Men Fill 85% of Empty Canada Board Seats Despite New Rules

  • Turnover offers time to ‘get serious,’ regulator head says
  • 12% of all board seats occupied by women, review found

Canada’s corporate board seats continue to be filled overwhelmingly by men despite rules to encourage more diversity on Bay Street.

Women filled only 76 of 521 of vacant board seats this year, or 15 percent, according to a review by the Canadian Securities Administrators, an umbrella group of provincial regulators. The review found that 55 percent of the companies listed on the Toronto Stock Exchange have at least one female board member, a 6 percentage point increase from last year.

“Board turnover is the time when companies can provide leadership to get serious about increasing gender diversity,” Maureen Jensen, chair of the Ontario Securities Commission, said in a speech in Toronto, Tuesday. “We are asking you to make a difference and make gender diversity a priority on boards.”

The review found that 12 percent of all board seats are occupied by women, up from 11 percent last year. Companies with a policy related to female representation had women make up on average 18 percent of their board, compared with only 10 percent for those without such measures, according to the report. And 66 percent of companies disclosed they now specifically consider the representation of women in executive officer appointments, up from 53 percent a year ago.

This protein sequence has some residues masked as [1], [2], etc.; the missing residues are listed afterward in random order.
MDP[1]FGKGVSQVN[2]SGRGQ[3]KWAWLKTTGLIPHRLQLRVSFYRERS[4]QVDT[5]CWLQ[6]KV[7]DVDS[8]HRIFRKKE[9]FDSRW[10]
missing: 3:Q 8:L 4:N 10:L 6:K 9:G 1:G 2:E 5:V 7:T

Banks Advance

The utilities and retail industries had both the most women on their boards, and the fewest number of boards with no female representation. Conversely, the mining, oil and gas and technology industries had the most boards with zero women, and the greatest number of companies with no female executives.

The review, released Wednesday, was based on submitted disclosures from 677 companies that had their fiscal year-ends between the end of December and March of this year, and filed information forms by the end of July.

Most of Canada’s largest banks, which are seen as an “early adopter of diversity initiatives” were not actually part of the sample because their year-ends fell outside the review period, the regulators said. The six largest banks, which include Royal Bank of Canada and Toronto-Dominion Bank, have an average female board representation of 35 percent, according to their 2016 circulars, according to the report.

National Bank of Canada, with six women making up 38 percent of its board, has the highest totals among the largest lenders, according to data compiled by Bloomberg.

The regulator introduced “comply or explain” disclosure requirements in late 2014 for TSX-listed companies aimed at improving the representation of women in senior roles in corporate Canada.

The goal was to have women make up 30 percent of seats on boards.

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